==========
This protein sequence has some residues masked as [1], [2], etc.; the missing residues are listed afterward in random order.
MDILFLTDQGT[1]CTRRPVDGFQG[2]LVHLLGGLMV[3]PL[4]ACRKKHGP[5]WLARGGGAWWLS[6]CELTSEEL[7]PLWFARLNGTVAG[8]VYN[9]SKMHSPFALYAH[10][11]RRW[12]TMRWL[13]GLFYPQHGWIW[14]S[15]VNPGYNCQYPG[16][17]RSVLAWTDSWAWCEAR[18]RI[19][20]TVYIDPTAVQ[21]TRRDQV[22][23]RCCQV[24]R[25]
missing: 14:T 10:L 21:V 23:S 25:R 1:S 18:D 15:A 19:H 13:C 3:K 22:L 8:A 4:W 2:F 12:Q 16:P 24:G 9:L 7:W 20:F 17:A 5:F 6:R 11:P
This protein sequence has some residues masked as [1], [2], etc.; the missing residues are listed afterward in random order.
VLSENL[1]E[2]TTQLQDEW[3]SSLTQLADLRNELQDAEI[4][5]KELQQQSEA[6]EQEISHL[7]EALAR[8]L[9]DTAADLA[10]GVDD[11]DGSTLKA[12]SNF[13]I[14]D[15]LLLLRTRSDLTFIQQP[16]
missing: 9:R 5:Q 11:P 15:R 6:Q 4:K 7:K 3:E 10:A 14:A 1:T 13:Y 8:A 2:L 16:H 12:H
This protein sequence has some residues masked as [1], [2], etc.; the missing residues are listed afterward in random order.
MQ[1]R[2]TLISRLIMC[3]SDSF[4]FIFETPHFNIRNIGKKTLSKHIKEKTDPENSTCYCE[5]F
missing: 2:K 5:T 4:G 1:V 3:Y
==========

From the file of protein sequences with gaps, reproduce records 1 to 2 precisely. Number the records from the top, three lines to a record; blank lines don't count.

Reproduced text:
This protein sequence has some residues masked as [1], [2], etc.; the missing residues are listed afterward in random order.
MDILFLTDQGT[1]CTRRPVDGFQG[2]LVHLLGGLMV[3]PL[4]ACRKKHGP[5]WLARGGGAWWLS[6]CELTSEEL[7]PLWFARLNGTVAG[8]VYN[9]SKMHSPFALYAH[10][11]RRW[12]TMRWL[13]GLFYPQHGWIW[14]S[15]VNPGYNCQYPG[16][17]RSVLAWTDSWAWCEAR[18]RI[19][20]TVYIDPTAVQ[21]TRRDQV[22][23]RCCQV[24]R[25]
missing: 14:T 10:L 21:V 23:S 25:R 1:S 18:D 15:A 19:H 13:C 3:K 22:L 8:A 4:W 2:F 12:Q 16:P 24:G 9:L 7:W 20:F 17:A 5:F 6:R 11:P
This protein sequence has some residues masked as [1], [2], etc.; the missing residues are listed afterward in random order.
VLSENL[1]E[2]TTQLQDEW[3]SSLTQLADLRNELQDAEI[4][5]KELQQQSEA[6]EQEISHL[7]EALAR[8]L[9]DTAADLA[10]GVDD[11]DGSTLKA[12]SNF[13]I[14]D[15]LLLLRTRSDLTFIQQP[16]
missing: 9:R 5:Q 11:P 15:R 6:Q 4:K 7:K 3:E 10:A 14:A 1:T 13:Y 8:A 2:L 16:H 12:H